With the Brexit looming, Britain is “actively forging” trade deals beyond the European Union. This week, Prime Minister Theresa May and Chancellor of the Exchequer Philip Hammond met with Chinese Vice Premier Ma Kai in a move to attract Asian funding for UK developments.
“I’m determined that as we leave the European Union, we build a truly global Britain that is open for business,” May said in a statement. “That is the message I took to India this week, and that’s the message I will be giving Vice Premier Ma Kai on his visit to the UK. As we take the next step in this golden era of relations between the UK and China, I’m excited about the opportunities for expanding trade and investment between our two countries.”
“The mutual benefits are clear,” Hammond said. “China is the world’s second-largest economy; UK exports to China have grown rapidly and Britain is home to more Chinese investment than any other European country.”
As part of the visit, ABP, the Chinese development company leading the development of a £1.7-billion business district in East London’s Royal Albert Dock, will sign a funding agreement to enable work to begin on the delayed scheme next year. According to the Financial Times, the development stalled when China Minsheng Investment Group pulled out after failing to agree an equity split with ABP. This raised doubts about the plan despite at least three previous signing ceremonies. ABP said that work on the project will begin on the first of six phases early next year, and the phase should be finished by 2018. The entire development is expected to be completed within eight to 10 years.
Four Chinese banks will provide £1.2 billion of funding for the 35-acre development close to London City Airport and the new Crossrail line. CITIC Construction—a subsidiary of the CITIC Limited, China’s largest conglomerate—will invest £200 million in the project—one of several Chinese-backed developments under way in the city.
Other projects include The Spire, a 67-story residential tower in east London, and the Wanda One hotel and residential project south of the Thames by Dalian Wanda, the world’s largest property developer.
Chinese Investment in UK Hotels
“We are seeing a large amount of interest since Brexit from Asian investors focused on prime hotel and residential assets in central London," Will Hawkley, UK head of leisure, KPMG UK, told HOTEL MANAGEMENT less than a month after the vote. "They have been poised to take advantage of what they see to be a window of opportunity caused by the weakness of the pound. Assets have suddenly become cheaper for them, especially compared to pricing and levels of competition in their home markets.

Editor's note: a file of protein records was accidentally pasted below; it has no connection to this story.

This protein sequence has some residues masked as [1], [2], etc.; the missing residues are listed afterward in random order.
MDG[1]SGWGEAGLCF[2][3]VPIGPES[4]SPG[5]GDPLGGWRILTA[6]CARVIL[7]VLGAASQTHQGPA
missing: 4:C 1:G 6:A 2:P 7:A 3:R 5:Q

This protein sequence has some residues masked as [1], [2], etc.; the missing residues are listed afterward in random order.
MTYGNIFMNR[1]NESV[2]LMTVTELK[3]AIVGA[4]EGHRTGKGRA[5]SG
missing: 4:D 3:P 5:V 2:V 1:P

Bernie Morris, president of the UK, Europe and Middle East region for Chinese online property portal Juwai.com, told MarketWatch over the summer that property inquiries by potential Chinese buyers in the weeks right after the June 23 referendum were about 30 percent to 40 percent higher than the 2016 average, according to Morris.
In June, just after the Brexit, King Express Development, a wholly owned subsidiary of Hong Kong-listed Magnificent Real Estate, paid just over £70 million for the 408-room Travelodge London Kings Cross Royal Scot Hotel. “We are probably the first company to buy a property in London amid the Brexit overhang,” said William Cheng Kai-man, chairman of Magnificent, said at the time.
Just a few weeks later, Chinese property tycoon Zhang Songqiao’s Y. T. Realty Group real estate investment firm acquired the Travelodge Liverpool Street Hotel in Central London from two investment holding companies based in Luxembourg. The hotel sold for £42.3 million—in dollar terms, CNN noted, that's nearly $8 million cheaper than before the Brexit vote.
The investment into the midscale sector is a smart move: A recent study by the British Hospitality Association, alongside credit card group Discover Global Network, found that travelers from China were currently focused on the three- and four-star hotel market, preferring to spend their money on goods rather than accommodations. This is expected to change in around five years’ time, when the market matures, but, the study warned, education of the value of luxury hotels was key, as well as identifying the luxury service that Chinese guests were looking for.